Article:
Friday, June 17, 2016

Last Day of School

It's the last day of second grade for my daughter. Of course I forgot to take the obligatory last day of school picture. Maybe it's not so obligatory compared to the first day of school picture. Of course, I didn't take that one either, but that's mainly because I was working two hours away that day. Today just blame my ineptitude.

Having a child is a way to relive your childhood and all your fears that you'd rather not relive. People don't tell you that before you have children. They should. On my daughter's first day of school, I'm nervous for her. On her last day of school, I wonder if any of her friends will try to connect with playdates over the summer. "Do I belong?" the child in me wonders. As for my daughter, I don't know what she wonders. Sometimes I ask, and I get the impression she makes something up--whether she doesn't want me to know the truth or doesn't know how to articulate her thoughts is up for debate.

Her teacher said this year, "She has a kind word for everyone." I like that. And she's honest. I have the kid that will say the honest, kind thing that might be somewhat awkward. "I like the pattern on your skirt," she might say to a girl whose skirt color is blinding. But she will search for something kind and honest to say.

Birthday Parties
If you have kids, you get into the swing of kid birthday parties pretty quickly. I enjoy a stereotypical kid's birthday party immensely. There's a beautiful script to it: go to a kid-friendly venue and play for an hour or so, eat a snack and cake, may or may not watch the birthday kid open presents from the kids attending, get a goodie bag.

Well, my daughter was invited to a birthday party a few weeks ago that deviated from the script only by a tiny, but noticeable, amount. At first I was annoyed beyond belief, but now I'm rolling with it because it's just a prelude of things to come.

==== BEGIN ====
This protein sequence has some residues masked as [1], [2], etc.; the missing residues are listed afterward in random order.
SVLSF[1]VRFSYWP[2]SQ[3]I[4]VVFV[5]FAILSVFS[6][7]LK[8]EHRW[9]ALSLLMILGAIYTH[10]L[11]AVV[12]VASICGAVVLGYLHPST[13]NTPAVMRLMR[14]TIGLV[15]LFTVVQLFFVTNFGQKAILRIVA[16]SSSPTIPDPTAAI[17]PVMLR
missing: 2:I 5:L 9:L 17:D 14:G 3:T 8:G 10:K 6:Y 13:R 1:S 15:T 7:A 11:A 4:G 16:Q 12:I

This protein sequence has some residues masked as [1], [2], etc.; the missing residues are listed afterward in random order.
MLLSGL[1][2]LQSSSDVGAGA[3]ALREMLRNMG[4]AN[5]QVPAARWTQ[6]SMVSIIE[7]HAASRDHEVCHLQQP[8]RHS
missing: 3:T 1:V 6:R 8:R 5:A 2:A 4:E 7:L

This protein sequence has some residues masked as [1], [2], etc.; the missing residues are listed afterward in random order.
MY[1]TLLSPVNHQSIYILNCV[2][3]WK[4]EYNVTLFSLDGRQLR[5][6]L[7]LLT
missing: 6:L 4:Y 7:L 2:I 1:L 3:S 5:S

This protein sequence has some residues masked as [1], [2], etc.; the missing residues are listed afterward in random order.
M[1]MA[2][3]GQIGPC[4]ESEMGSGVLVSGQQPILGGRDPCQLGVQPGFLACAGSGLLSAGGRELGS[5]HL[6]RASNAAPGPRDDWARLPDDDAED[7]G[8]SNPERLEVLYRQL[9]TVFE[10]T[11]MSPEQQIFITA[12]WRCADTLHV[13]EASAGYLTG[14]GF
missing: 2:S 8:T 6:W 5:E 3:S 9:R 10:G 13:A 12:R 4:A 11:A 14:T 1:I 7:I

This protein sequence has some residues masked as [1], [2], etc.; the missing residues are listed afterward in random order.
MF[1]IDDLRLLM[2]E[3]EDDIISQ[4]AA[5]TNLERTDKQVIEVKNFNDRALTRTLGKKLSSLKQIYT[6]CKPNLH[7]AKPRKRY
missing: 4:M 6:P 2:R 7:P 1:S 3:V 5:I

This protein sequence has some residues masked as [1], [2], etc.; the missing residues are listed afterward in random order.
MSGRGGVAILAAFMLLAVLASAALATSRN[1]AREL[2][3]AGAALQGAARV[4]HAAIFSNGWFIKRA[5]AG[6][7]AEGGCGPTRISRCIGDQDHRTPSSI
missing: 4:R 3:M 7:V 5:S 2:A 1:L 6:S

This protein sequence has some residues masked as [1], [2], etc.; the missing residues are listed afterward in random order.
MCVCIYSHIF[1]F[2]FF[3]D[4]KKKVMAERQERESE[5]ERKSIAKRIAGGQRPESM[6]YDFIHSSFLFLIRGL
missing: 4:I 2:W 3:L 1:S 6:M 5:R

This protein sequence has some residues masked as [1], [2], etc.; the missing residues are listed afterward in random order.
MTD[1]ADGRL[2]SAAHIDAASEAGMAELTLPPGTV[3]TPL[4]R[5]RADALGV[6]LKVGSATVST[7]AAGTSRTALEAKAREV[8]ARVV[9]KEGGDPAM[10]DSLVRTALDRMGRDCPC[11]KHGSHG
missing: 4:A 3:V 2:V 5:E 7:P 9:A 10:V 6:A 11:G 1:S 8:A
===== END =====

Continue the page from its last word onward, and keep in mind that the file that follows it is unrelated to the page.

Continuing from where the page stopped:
First of all, the party was huge. Like 50 kids kind of huge. 50 kids in abstract doesn't seem like that many, but 50 kids in a tiny room next to a pool is gargantuan. My daughter didn't know the birthday girl tremendously well - they share a common interest and have been in the same common interest weekly class for this school year. For all I know, they sit next to each other each week, but I doubt it. My daughter really wanted to go to the party, but it was a swimming party and she loves that specific pool. So after the swimming part, they ate. And ran out of food. Then the birthday girl who turned 8 opened gifts, including one from her mom (WHY?). The birthday party script says you don't open parent gifts at the party, unless it's a family party. And guess what the bday kid got? Of course, a CELL PHONE! So all the other 8 year olds can see that this 8 year old got a freaking cell phone and can beg their parents for one too. Luckily, after the first week my daughter gave up asking. 

It feels like the divide between how I raise my kid and how certain other parents raise their kids is growing bigger. Now it's getting easier to "read" the parents of a kid by just meeting the kid. As the kids are getting older, they are becoming more like their parents--for better or worse.